August 22, 2013

The DRS: my two cents

There hasn't been a DRS controversy at The Oval yet, but why let that stop us from talking about the system?

If everyone's hell-bent on ruining cricket through forever discussing the Decision Review System, then by Gower I want a piece of it. If you're going to bring my favourite sport to its knees by repeatedly bringing its predisposition for nitpicking over trifling details to the fore, then at least let me have my say.

The Decision Review System - otherwise known as the DRS system, or "Decision Review System system" - is something that at least appears to polarise opinion. I say "appears" because for the most part people think it's basically okay even if it still results in the occasional incorrect decision. However, the column inches devoted to its workings might imply there is some sort of ferocious battle taking place between advocates and deniers.

Decisions remaining wrong
There have been a great many questionable decisions arrived at via DRS during this summer's Ashes series. The vast majority of them have involved the on-field decision being upheld. In those situations, the DRS is achieving nothing but isn't having a negative impact beyond irritating people and wasting time. Even then, the people most irritated appear to be Shane Warne and Ian Botham, which surely counts as a positive.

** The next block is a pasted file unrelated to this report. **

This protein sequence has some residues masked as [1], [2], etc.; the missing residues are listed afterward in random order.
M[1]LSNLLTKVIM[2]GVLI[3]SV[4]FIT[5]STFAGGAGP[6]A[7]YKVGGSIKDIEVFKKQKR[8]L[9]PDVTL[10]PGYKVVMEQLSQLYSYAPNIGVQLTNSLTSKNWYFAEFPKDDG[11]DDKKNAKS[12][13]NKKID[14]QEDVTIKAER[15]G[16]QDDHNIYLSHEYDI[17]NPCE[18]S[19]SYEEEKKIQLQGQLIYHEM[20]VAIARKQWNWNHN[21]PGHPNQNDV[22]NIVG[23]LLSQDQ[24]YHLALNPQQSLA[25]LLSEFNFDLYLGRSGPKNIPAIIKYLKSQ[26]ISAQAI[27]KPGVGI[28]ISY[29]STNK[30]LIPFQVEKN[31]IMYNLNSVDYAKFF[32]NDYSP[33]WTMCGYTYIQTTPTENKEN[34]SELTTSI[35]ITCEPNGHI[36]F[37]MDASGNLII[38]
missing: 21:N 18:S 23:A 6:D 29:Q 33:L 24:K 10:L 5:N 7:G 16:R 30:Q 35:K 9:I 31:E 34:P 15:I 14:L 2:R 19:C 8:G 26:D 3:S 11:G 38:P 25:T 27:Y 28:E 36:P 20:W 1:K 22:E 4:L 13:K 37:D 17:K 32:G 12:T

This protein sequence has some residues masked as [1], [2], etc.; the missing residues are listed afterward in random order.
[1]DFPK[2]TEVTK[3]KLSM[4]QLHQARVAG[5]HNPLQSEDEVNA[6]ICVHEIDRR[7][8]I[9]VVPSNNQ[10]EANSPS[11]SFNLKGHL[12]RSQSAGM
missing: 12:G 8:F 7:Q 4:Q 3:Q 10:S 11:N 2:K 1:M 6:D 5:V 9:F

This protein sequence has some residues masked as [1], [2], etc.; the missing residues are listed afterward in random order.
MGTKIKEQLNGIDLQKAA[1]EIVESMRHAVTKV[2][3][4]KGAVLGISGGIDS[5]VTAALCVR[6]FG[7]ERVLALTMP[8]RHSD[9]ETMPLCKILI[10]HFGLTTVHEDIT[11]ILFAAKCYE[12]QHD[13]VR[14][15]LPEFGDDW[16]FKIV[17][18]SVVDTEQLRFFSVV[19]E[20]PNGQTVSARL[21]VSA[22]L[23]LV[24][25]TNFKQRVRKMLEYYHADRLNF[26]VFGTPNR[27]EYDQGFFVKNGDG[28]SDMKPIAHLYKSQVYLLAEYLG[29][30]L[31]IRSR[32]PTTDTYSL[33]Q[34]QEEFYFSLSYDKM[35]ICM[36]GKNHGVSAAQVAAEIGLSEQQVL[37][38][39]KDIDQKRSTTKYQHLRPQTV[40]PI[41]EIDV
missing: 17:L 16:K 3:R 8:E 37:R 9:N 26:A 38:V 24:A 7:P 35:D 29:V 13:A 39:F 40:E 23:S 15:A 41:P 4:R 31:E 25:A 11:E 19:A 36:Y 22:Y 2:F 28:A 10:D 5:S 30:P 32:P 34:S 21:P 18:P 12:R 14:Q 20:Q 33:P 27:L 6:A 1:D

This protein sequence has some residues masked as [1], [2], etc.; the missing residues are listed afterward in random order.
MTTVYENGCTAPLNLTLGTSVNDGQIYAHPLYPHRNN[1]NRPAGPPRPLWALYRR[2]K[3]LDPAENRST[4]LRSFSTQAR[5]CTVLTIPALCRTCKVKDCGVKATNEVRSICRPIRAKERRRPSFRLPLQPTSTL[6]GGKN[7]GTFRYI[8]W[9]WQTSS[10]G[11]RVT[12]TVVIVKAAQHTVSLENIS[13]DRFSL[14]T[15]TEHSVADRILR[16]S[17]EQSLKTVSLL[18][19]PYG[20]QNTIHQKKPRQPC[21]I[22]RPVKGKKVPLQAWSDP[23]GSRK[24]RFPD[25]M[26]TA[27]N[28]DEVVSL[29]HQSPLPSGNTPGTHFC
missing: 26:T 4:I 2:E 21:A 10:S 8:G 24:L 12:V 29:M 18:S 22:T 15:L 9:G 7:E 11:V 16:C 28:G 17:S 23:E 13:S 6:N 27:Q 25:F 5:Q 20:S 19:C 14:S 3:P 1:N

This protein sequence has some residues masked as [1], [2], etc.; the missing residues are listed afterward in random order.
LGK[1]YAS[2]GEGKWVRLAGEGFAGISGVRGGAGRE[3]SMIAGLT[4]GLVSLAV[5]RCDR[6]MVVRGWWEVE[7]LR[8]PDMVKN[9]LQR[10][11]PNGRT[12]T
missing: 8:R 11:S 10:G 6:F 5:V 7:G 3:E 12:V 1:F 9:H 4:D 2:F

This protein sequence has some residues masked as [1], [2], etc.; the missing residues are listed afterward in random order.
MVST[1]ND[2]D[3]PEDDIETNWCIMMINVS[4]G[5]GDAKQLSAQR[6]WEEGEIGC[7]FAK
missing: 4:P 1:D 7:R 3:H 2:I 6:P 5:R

As well as seconding bad decisions, the DRS has also resulted in some bad decisions being overturned. This wouldn't have happened without it, so overall it is in credit.

Many people won't believe me on that last point. They might point to a particularly bad decision as evidence.

Finding something to say
We love a turning point in sport, and if that turning point can be associated with a bad decision on the part of those marshalling the game, so much the better for the losing team. It gives you scope for righteous indignation and allows you to construct a parallel fictional narrative where Shane Watson wouldn't have persisted in playing across his front pad until he was inevitably given out lbw, but would instead have done what he did yesterday, even though that only happens about once every three years.

It is for this reason that the media loves the DRS. It basically sends up a flare whenever there is an event that can then be repackaged and presented as a turning point. These controversial DRS decisions are basically the only ones we remember.

Individual examples
Human beings can't handle large data sets. In fact, we can't handle statistics at all. It's not that we don't understand them; it's just that logic always loses out when pitted against an emotional response - and numbers generally don't move us that much.

It basically boils down to a mentality of "I'll believe it when I see it", but you can never see a greater number of umpiring decisions ending up correct. You can't see the overall picture. What you see are wrong decisions - even when they are just decisions that are merely remaining wrong (see above). These specific examples are what provoke the greatest emotional response and they are therefore what we remember. That then becomes our means of judging the system.